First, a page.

Nonetheless, in court cases, private colleges have more leeway to enact speech codes than do public colleges, as they are not as subject to the First Amendment prohibition on government interfering with free speech. In the face of opposition to speech codes per se colleges, both public and private, have turned to anti-harassment policies. These seemingly turn the offense from the speech to the impact on those sensitive, and in effect make judging the offense even more subjective. Alongside, many campuses have instituted judgment procedures that deny those charged from confronting their accuser or, in some cases, even appearing to defend themselves. In many cases, those supporting such near star-chamber exercises in speech or behavioral prejudice are those judging for the kangaroo procedures. And, alongside these, liberal and leftist faculty have denied tenure or opposed research by those who have empirically challenged cherished thoughts or prejudices.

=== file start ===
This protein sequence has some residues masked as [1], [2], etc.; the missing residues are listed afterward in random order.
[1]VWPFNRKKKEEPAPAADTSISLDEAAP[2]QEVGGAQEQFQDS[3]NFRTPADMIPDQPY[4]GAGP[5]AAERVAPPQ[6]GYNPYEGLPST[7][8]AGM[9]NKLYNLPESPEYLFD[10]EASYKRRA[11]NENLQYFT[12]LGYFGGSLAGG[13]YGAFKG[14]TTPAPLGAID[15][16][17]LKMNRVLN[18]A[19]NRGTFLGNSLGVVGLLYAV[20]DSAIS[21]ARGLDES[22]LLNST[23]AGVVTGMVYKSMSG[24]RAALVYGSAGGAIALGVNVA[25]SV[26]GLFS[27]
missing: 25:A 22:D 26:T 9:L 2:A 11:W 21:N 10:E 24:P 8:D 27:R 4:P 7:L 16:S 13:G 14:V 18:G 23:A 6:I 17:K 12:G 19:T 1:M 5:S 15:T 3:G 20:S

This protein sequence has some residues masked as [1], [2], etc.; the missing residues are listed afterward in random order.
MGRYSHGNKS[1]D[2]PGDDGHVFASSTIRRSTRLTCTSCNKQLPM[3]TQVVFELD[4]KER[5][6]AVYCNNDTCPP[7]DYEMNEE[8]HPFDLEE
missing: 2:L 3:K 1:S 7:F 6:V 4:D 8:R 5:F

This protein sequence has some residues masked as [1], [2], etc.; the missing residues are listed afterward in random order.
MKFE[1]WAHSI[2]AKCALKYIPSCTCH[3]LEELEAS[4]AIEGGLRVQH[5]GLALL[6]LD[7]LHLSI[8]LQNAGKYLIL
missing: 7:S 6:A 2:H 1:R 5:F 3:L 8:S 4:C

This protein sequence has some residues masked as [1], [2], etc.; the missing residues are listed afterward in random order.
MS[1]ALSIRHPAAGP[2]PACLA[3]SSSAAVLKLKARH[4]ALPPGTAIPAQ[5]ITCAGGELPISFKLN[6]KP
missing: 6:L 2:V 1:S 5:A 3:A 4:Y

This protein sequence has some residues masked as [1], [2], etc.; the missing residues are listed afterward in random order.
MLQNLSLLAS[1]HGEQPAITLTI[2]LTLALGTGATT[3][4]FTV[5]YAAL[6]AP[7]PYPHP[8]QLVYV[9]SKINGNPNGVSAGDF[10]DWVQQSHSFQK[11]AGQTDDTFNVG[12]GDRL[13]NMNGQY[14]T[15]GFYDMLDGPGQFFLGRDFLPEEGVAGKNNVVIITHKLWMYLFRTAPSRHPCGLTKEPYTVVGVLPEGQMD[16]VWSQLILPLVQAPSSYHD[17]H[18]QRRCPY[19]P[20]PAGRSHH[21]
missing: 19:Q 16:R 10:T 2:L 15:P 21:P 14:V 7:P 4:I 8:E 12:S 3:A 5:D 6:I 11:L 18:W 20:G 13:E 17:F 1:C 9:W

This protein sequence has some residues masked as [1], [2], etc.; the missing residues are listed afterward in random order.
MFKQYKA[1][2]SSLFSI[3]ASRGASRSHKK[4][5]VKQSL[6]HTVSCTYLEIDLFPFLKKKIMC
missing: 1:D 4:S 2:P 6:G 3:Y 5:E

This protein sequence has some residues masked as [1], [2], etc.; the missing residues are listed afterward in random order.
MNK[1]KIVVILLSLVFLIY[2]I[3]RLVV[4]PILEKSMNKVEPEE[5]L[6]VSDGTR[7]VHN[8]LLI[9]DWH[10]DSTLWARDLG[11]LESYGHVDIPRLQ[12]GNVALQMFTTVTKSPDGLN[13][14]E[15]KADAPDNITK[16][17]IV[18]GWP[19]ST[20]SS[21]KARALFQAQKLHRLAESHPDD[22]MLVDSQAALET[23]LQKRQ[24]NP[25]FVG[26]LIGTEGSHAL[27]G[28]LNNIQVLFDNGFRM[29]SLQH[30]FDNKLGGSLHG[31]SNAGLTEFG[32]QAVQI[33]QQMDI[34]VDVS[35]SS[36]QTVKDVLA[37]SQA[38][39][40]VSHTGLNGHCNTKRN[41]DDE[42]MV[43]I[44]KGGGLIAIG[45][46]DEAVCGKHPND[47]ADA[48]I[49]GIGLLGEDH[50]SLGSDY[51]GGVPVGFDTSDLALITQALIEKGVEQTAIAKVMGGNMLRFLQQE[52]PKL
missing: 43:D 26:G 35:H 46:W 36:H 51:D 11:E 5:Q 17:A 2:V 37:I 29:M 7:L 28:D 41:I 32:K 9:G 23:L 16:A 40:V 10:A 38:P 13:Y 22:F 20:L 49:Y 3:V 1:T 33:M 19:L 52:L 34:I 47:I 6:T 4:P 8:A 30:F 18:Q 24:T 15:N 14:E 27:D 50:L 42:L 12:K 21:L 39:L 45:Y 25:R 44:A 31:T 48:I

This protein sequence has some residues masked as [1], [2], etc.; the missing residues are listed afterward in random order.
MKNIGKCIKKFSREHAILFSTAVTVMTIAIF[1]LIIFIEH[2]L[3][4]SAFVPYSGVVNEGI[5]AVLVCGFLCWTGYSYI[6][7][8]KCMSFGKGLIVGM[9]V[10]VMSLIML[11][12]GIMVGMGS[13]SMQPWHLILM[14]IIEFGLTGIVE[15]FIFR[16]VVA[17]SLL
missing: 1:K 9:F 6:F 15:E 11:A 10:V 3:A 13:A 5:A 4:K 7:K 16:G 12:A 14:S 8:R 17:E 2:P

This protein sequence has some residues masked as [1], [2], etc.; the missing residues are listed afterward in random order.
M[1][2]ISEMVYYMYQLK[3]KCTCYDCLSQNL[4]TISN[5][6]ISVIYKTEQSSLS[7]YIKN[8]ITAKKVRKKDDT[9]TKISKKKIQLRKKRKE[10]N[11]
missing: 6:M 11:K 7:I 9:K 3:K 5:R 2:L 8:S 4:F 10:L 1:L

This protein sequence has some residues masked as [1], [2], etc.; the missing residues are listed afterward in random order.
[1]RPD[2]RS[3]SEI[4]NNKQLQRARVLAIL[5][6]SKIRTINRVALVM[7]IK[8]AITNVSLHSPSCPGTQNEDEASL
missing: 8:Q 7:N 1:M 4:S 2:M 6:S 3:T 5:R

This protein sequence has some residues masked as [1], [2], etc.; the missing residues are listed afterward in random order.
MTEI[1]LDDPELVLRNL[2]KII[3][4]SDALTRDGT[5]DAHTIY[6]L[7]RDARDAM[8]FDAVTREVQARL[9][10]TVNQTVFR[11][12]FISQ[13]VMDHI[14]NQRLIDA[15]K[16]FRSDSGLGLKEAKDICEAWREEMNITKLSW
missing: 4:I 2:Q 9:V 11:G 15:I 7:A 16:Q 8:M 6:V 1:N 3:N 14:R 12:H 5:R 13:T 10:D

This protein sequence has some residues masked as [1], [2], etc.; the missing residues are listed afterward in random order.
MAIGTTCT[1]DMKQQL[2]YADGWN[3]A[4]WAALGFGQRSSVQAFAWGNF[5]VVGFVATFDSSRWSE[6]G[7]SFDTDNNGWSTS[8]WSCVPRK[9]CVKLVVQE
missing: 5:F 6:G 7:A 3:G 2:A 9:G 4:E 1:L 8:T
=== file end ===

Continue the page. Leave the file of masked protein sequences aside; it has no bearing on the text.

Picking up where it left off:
So, understandably so, any further enlargement of speech codes or definition of hate speech raises hackles among almost all those who have battled the present excesses. Further, most opponents have cause for little faith that in the prevailing leftist or hypocritical atmosphere on campuses that an enlargement to anti-Israel speech and actions that are anti-semitic would be enforced or fairly…..